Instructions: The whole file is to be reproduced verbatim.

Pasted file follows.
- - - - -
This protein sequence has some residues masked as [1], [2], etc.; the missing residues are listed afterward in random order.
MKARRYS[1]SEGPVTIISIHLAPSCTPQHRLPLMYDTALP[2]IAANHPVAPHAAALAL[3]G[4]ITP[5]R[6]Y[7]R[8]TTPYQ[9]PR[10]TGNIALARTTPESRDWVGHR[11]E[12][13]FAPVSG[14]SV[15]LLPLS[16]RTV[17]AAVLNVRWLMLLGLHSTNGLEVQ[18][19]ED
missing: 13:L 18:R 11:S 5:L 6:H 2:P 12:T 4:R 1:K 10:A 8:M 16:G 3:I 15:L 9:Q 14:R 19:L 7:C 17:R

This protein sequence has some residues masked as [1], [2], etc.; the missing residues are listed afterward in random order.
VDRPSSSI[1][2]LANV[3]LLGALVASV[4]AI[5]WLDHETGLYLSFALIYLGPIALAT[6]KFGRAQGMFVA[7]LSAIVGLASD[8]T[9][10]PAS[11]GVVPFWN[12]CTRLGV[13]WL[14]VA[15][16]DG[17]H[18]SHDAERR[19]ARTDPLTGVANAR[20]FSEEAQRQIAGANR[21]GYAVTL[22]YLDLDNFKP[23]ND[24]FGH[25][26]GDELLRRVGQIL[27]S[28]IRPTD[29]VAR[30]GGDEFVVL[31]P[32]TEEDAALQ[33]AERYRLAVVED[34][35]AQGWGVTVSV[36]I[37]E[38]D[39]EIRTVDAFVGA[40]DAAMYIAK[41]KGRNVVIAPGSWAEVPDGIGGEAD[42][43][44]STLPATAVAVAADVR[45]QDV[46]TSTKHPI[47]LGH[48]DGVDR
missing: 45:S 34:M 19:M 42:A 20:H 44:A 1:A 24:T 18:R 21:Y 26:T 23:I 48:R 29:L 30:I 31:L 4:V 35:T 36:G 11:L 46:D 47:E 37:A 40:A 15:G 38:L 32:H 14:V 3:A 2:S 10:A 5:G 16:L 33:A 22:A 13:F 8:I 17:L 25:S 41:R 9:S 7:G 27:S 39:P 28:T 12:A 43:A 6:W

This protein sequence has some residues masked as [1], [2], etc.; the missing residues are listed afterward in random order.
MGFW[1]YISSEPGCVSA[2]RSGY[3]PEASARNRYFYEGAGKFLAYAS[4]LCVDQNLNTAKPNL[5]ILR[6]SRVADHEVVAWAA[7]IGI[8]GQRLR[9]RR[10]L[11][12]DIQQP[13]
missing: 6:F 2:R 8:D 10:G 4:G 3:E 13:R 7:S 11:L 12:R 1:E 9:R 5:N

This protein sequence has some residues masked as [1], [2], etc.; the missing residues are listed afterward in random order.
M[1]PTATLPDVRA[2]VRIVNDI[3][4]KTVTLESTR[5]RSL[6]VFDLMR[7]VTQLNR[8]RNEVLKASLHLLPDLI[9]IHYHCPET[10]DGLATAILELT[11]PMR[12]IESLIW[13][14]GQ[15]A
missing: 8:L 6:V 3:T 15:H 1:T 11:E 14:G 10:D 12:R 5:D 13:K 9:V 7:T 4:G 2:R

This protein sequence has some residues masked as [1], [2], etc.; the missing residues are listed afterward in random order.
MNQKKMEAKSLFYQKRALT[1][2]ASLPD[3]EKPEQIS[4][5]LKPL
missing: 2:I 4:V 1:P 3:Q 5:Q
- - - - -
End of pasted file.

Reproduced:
This protein sequence has some residues masked as [1], [2], etc.; the missing residues are listed afterward in random order.
MKARRYS[1]SEGPVTIISIHLAPSCTPQHRLPLMYDTALP[2]IAANHPVAPHAAALAL[3]G[4]ITP[5]R[6]Y[7]R[8]TTPYQ[9]PR[10]TGNIALARTTPESRDWVGHR[11]E[12][13]FAPVSG[14]SV[15]LLPLS[16]RTV[17]AAVLNVRWLMLLGLHSTNGLEVQ[18][19]ED
missing: 13:L 18:R 11:S 5:L 6:H 2:P 12:T 4:R 1:K 10:A 8:M 16:G 3:I 15:L 9:Q 14:R 19:L 7:C 17:R

This protein sequence has some residues masked as [1], [2], etc.; the missing residues are listed afterward in random order.
VDRPSSSI[1][2]LANV[3]LLGALVASV[4]AI[5]WLDHETGLYLSFALIYLGPIALAT[6]KFGRAQGMFVA[7]LSAIVGLASD[8]T[9][10]PAS[11]GVVPFWN[12]CTRLGV[13]WL[14]VA[15][16]DG[17]H[18]SHDAERR[19]ARTDPLTGVANAR[20]FSEEAQRQIAGANR[21]GYAVTL[22]YLDLDNFKP[23]ND[24]FGH[25][26]GDELLRRVGQIL[27]S[28]IRPTD[29]VAR[30]GGDEFVVL[31]P[32]TEEDAALQ[33]AERYRLAVVED[34][35]AQGWGVTVSV[36]I[37]E[38]D[39]EIRTVDAFVGA[40]DAAMYIAK[41]KGRNVVIAPGSWAEVPDGIGGEAD[42][43][44]STLPATAVAVAADVR[45]QDV[46]TSTKHPI[47]LGH[48]DGVDR
missing: 45:S 34:M 19:M 42:A 20:H 44:A 1:A 24:T 18:R 21:Y 26:T 23:I 48:R 29:L 30:I 31:L 4:V 35:T 36:G 11:L 46:D 47:E 37:A 40:A 15:G 38:L 32:H 14:V 3:A 2:S 10:A 5:G 16:L 33:A 22:A 13:F 8:I 17:L 25:S 41:R 9:S 7:G 27:S 39:P 28:T 12:A 43:A 6:W

This protein sequence has some residues masked as [1], [2], etc.; the missing residues are listed afterward in random order.
MGFW[1]YISSEPGCVSA[2]RSGY[3]PEASARNRYFYEGAGKFLAYAS[4]LCVDQNLNTAKPNL[5]ILR[6]SRVADHEVVAWAA[7]IGI[8]GQRLR[9]RR[10]L[11][12]DIQQP[13]
missing: 6:F 2:R 8:D 10:G 4:G 3:E 13:R 7:S 11:L 12:R 1:E 9:R 5:N

This protein sequence has some residues masked as [1], [2], etc.; the missing residues are listed afterward in random order.
M[1]PTATLPDVRA[2]VRIVNDI[3][4]KTVTLESTR[5]RSL[6]VFDLMR[7]VTQLNR[8]RNEVLKASLHLLPDLI[9]IHYHCPET[10]DGLATAILELT[11]PMR[12]IESLIW[13][14]GQ[15]A
missing: 8:L 6:V 3:T 15:H 1:T 11:E 14:G 10:D 12:R 5:D 13:K 9:V 7:T 4:G 2:R

This protein sequence has some residues masked as [1], [2], etc.; the missing residues are listed afterward in random order.
MNQKKMEAKSLFYQKRALT[1][2]ASLPD[3]EKPEQIS[4][5]LKPL
missing: 2:I 4:V 1:P 3:Q 5:Q